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Muskie Fishing Tips

I realize that Muskies are probably not the best fish for fishing beginners, but I figured some new anglers want to start off with a challenge or feel as if they have reached a skill level where they want to put their previous experiences to the test. In any case Muskie fishing offers many challenges and can be very rewarding once you have successfully mastered the skills of Muskie fishing. Beginners may get frustrated Muskie fishing or may not have the patience to land a big freshwater terror like the Muskie so I would recommend the novice angler to stick with Bass or Perch. If you have convinced yourself however that the Muskie is the fish species you are most interested pursuing below are some facts and tips to help you on your fishing quest.

Muskie Fishing Facts

Muskie

Muskie

Muskie are a beautiful fish that are very light in color compared to the Northern Pike. Northerns are rather dark with lighter spots where Muskies are mostly Lighter with sometimes darker spots. The body shapes however are very similar and they come from the same family of fishes. Like the Pike they are many sharp teeth so be very careful while handling them. They are considered to be the largest member of the Pike Family. They feed similar to their darker cousins in regards to the way that they ambush their prey. They will wait in fairly shallow water covered by weeds or other cover waiting for their next meal to swim by. They will them shoot out like a dark swallowing their meals head first. Muskie are also known to follow prey similar to a Saltwater Barracuda inspecting and analyzing it before they take a bite from it.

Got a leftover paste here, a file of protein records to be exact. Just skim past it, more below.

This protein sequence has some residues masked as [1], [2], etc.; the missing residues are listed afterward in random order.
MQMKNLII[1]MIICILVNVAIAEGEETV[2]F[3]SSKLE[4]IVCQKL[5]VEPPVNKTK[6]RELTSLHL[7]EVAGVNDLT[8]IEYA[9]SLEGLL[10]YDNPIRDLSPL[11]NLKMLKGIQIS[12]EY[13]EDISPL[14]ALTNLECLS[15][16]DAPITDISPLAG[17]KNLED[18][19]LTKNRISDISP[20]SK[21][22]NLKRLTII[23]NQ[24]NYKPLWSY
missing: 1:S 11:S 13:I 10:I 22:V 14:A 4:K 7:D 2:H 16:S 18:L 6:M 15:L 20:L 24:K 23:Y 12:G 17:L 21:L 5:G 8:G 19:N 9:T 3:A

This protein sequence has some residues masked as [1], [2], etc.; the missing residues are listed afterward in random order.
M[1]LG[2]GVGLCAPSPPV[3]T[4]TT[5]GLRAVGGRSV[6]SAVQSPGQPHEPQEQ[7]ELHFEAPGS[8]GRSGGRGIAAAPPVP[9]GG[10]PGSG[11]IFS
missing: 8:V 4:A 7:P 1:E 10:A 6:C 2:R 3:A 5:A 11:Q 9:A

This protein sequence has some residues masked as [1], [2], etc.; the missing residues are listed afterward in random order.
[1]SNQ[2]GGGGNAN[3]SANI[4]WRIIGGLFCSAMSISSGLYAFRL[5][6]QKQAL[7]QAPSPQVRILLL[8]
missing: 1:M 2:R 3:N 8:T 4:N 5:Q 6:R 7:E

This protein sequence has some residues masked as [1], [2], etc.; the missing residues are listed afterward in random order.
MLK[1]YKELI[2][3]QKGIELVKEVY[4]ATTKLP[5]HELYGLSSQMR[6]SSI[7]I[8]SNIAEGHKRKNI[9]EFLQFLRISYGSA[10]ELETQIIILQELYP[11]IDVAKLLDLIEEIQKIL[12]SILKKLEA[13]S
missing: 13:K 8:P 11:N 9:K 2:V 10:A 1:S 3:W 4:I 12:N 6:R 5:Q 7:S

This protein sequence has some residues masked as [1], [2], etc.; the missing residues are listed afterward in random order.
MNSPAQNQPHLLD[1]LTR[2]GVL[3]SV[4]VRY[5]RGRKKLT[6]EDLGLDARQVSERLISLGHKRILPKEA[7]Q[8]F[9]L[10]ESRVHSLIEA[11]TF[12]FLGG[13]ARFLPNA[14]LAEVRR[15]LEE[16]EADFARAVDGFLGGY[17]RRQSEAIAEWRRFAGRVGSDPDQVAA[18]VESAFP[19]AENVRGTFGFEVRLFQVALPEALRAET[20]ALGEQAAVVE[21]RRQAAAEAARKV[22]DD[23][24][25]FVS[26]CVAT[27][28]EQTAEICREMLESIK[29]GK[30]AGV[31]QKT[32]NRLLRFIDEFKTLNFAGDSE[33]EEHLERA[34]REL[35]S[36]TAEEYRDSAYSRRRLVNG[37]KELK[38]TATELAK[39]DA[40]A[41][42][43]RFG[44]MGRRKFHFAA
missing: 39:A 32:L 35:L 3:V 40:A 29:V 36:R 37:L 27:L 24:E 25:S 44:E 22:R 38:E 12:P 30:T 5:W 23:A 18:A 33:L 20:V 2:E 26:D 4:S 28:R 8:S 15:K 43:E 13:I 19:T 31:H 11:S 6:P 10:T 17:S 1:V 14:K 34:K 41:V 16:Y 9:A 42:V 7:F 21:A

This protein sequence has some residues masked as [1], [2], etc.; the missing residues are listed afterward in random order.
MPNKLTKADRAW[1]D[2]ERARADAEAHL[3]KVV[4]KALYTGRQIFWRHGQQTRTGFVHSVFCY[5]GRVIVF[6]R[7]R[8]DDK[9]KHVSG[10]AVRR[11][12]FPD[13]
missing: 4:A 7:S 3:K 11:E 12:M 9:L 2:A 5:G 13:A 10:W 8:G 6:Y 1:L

They can grow as large as 60 lbs and 5 feet long. Muskie take a very long time to grow however and can easily fall victim to over fishing practices. The possession of Muskie is strictly regulated to help preserve the fishes population. Their fertilized eggs also do not cling like that of the Northern Pike so they are more easily consumed by predators. They generally spawn in waters that are between 48-59 degrees. It is highly encouraged to perform “Catch and Release” when catching a Muskie to help preserve their presence.

A Muskies long snakelike body offers an excellent fight once on the line. Pound for Pound they offer one of the best fishing experiences an angler can expect while freshwater fishing. Their long bodies also allows them to locate nearby prey using their lateral line system.  Keep this is mind while choosing your bait, you want  a bait that will make a lot of movement in the water.

How to catch Muskie

Shiner

Shiner

Their are a few methods used to catch Muskies. Casting is one such method. You can cast spinner bait, plugs and what are referred to as “Musky Bucks” which are larger spinners. Cast in locations where there is Milfoil, Lilly pads or other areas where Musky can hide out and wait in order to ambush their prey. They do not always sit motionless either as some have been seen cruising the bottom, seeking out an easy meal. Mostly the larger muskies behave like this because as they have less to worry about in regards to other larger predators in the nearby waters.